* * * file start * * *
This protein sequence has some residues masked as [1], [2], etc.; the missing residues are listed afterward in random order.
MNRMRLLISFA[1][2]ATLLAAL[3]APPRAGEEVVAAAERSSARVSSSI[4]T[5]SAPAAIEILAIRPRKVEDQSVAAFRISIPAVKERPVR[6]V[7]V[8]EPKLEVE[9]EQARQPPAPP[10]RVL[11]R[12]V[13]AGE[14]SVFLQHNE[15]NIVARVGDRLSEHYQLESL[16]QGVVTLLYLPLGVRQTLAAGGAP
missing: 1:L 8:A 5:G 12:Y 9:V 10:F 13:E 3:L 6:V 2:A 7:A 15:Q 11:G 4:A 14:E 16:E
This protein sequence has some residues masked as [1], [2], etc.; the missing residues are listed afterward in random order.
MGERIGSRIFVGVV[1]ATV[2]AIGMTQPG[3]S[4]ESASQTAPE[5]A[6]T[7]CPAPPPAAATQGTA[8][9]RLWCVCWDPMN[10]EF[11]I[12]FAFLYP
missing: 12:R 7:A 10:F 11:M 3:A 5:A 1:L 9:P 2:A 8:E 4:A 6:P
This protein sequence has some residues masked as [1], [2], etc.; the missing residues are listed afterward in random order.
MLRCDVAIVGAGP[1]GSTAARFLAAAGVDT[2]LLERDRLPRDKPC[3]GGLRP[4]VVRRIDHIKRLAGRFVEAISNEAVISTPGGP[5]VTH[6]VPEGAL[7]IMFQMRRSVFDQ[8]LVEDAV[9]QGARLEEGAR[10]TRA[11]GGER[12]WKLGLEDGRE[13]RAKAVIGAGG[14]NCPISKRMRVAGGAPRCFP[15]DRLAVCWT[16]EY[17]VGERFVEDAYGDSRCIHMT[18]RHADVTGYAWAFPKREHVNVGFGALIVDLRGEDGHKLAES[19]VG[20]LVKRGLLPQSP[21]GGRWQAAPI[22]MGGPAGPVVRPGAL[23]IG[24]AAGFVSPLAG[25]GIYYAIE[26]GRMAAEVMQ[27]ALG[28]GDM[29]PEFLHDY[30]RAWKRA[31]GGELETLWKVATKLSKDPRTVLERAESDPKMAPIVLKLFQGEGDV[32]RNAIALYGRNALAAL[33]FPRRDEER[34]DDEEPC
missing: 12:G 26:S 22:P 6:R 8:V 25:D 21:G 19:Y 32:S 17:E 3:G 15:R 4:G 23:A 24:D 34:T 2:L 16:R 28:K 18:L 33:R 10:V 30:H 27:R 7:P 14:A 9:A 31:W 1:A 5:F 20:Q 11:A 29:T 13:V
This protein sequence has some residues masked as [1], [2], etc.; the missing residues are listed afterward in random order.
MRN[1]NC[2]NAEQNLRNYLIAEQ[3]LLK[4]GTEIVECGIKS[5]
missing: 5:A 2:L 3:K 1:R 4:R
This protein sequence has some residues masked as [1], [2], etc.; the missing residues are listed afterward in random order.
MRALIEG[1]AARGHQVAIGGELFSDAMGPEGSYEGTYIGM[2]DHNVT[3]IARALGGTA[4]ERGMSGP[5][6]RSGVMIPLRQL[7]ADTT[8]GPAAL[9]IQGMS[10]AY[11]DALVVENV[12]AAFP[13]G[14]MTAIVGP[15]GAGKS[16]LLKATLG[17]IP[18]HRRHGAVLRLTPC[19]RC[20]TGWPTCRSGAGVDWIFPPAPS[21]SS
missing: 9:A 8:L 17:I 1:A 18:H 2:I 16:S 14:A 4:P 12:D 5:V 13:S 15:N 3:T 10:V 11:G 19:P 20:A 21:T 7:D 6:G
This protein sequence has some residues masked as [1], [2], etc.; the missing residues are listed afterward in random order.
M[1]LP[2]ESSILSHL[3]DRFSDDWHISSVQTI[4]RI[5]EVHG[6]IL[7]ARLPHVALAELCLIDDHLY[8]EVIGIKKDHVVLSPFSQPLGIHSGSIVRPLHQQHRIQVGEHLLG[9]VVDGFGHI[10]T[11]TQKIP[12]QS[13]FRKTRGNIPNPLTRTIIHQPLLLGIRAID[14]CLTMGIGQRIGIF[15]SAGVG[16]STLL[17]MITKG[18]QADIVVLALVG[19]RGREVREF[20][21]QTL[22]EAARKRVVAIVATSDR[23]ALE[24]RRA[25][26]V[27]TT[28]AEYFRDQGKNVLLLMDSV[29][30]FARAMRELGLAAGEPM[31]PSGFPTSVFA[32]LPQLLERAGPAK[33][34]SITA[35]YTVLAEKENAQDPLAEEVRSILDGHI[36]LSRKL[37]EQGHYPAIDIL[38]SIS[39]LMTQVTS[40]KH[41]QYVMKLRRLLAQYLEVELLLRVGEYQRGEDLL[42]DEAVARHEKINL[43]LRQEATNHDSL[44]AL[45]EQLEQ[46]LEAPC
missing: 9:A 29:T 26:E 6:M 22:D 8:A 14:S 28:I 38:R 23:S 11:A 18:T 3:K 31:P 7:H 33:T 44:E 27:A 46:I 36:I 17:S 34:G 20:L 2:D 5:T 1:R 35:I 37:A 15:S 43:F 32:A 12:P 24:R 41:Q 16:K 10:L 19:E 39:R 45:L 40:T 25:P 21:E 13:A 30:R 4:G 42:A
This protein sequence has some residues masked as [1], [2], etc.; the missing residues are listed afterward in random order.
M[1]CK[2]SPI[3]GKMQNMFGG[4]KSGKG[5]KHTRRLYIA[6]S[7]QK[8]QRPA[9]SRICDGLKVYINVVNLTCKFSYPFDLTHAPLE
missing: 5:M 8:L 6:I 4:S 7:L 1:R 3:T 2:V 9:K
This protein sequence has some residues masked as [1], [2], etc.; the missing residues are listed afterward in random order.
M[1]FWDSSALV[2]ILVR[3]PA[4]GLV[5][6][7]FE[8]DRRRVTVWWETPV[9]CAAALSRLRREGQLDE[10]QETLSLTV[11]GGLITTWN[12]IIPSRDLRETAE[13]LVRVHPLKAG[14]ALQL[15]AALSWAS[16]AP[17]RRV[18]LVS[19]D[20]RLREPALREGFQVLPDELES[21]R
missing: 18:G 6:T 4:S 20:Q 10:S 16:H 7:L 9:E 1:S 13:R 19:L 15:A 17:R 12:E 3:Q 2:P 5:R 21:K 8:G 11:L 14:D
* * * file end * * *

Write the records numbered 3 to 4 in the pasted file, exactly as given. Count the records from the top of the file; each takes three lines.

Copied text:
This protein sequence has some residues masked as [1], [2], etc.; the missing residues are listed afterward in random order.
MLRCDVAIVGAGP[1]GSTAARFLAAAGVDT[2]LLERDRLPRDKPC[3]GGLRP[4]VVRRIDHIKRLAGRFVEAISNEAVISTPGGP[5]VTH[6]VPEGAL[7]IMFQMRRSVFDQ[8]LVEDAV[9]QGARLEEGAR[10]TRA[11]GGER[12]WKLGLEDGRE[13]RAKAVIGAGG[14]NCPISKRMRVAGGAPRCFP[15]DRLAVCWT[16]EY[17]VGERFVEDAYGDSRCIHMT[18]RHADVTGYAWAFPKREHVNVGFGALIVDLRGEDGHKLAES[19]VG[20]LVKRGLLPQSP[21]GGRWQAAPI[22]MGGPAGPVVRPGAL[23]IG[24]AAGFVSPLAG[25]GIYYAIE[26]GRMAAEVMQ[27]ALG[28]GDM[29]PEFLHDY[30]RAWKRA[31]GGELETLWKVATKLSKDPRTVLERAESDPKMAPIVLKLFQGEGDV[32]RNAIALYGRNALAAL[33]FPRRDEER[34]DDEEPC
missing: 12:G 26:S 22:P 6:R 8:V 25:D 21:G 19:Y 32:S 17:E 3:G 15:R 4:G 23:A 24:D 34:T 2:L 16:R 28:K 18:L 33:R 10:V 30:H 27:R 7:P 14:A 9:A 31:W 1:A 5:F 20:Q 11:A 29:T 13:V
This protein sequence has some residues masked as [1], [2], etc.; the missing residues are listed afterward in random order.
MRN[1]NC[2]NAEQNLRNYLIAEQ[3]LLK[4]GTEIVECGIKS[5]
missing: 5:A 2:L 3:K 1:R 4:R